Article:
Most people have an understanding that if they are charged with a crime, they will be arrested and then need to appear in front of the court eventually to plead innocent or guilty. Along the same process, one needs to post bail if he or she wants to be free until the trial itself. Bail is a financial incentive to make sure the person doesn’t disappear or run away, making it harder for the court and law enforcement to punish the person if found guilty. People pay it with their assets or a loan from a bailbonds agent.
In many cases the prosecutor will propose a bail amount that seems severe, almost financially impossible. The higher the bail, the more financial risk is involved if the person is freed and doesn’t show up.
However, at a certain point the bail amount is simply impossible to pay. So, a judge has the discretion during the bail hearing to lower the proposal when actually deciding what it will be. During this hearing the judge considers four major factors if deciding to lower the bail amount required:
- First, the seriousness of the alleged crime has a big say on whether the bail is small or large. If an alleged crime involved violence or use of a weapon, it’s likely going to be very high. If, on the other hand, the crime was non-violent and broke a law but no one was threatened or hurt, the judge will be inclined to levy a lower amount.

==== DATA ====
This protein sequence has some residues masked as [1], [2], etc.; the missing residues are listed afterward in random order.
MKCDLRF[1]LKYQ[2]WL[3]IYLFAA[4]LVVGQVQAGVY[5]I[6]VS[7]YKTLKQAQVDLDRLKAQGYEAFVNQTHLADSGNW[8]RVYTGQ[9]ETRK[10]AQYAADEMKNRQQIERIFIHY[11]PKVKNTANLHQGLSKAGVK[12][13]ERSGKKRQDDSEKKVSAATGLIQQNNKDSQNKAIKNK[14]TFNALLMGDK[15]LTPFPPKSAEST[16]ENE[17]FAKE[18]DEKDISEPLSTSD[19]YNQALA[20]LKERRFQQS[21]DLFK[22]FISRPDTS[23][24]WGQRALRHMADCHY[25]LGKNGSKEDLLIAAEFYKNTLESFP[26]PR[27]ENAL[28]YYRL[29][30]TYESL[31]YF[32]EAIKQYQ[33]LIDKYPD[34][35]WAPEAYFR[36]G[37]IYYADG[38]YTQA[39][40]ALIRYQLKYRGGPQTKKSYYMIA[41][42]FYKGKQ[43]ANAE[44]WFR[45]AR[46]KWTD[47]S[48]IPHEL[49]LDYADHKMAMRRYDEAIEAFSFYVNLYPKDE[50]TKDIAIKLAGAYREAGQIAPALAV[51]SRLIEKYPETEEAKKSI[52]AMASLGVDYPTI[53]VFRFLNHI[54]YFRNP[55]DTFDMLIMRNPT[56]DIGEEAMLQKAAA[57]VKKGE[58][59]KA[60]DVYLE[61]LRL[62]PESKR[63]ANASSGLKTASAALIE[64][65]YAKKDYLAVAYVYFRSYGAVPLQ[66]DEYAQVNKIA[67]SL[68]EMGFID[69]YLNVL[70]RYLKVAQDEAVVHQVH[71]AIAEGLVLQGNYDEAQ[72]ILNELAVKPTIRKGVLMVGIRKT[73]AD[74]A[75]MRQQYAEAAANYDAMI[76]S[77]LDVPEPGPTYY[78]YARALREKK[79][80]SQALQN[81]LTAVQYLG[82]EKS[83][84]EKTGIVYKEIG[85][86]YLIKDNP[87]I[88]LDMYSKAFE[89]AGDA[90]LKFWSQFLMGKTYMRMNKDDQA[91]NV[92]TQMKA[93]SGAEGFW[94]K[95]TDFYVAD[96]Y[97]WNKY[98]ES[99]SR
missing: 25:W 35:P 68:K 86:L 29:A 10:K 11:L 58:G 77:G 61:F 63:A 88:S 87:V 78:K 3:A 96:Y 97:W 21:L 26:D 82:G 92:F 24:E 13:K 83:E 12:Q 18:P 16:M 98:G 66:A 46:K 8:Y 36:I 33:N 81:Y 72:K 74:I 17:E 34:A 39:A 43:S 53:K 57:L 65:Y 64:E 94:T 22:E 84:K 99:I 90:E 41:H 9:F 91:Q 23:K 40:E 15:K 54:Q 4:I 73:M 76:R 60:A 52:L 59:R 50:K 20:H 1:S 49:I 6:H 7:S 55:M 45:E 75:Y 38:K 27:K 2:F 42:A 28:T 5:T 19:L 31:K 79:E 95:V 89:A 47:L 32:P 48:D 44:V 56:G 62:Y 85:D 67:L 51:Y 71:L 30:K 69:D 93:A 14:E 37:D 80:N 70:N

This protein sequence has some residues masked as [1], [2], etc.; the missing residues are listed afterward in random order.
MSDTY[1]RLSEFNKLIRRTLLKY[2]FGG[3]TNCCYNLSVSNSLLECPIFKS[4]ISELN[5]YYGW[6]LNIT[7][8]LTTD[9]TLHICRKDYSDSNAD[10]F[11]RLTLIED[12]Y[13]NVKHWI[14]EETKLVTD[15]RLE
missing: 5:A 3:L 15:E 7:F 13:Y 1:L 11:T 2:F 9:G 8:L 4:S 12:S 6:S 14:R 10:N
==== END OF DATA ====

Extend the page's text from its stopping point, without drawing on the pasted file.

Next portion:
- The history of the defendant having been in court before for previous criminal charges comes into play. The judge will make an assessment about the character of the person based on the defendant’s previous interactions with the justice system. If the defendant has never been in court for a crime, that’s a favorable advantage. However, if the defendant is a repeat case, the judge is going to look at the person harder and be unlikely to lower bail seeing a risk.
- Fundamentally, bail is about making sure the defendant will actually show up for trial. If the judge thinks a person might skip town and even leave the country, the bail will be a lot higher.
It may be denied as well, especially if the person has a lot of money and can just live indefinitely somewhere else. The case of Ghislaine Maxwell right now is a prime example. If the defendant has roots in the community, a job and ongoing career, a home, family and serious connections that would be painful to break, the judge is likely to lower bail since a reasonable person wouldn’t break or leave those resources behind willingly.
- Finally, the danger to the community is a big factor. If a defendant poses a serious threat to more potential victims based on the case presented so far, the judge will make sure the bail stays high or may even deny bail altogether.
The risk of more harm to the community is so strong in terms of a possibility, the judge would rather keep the defendant locked up until trial than risk another victim being hurt.
Bail can be reduced, but a defendant needs to actively make the case for the judge to consider. The court won’t guess the above on its own. This is why a good defense attorney early on matters so much.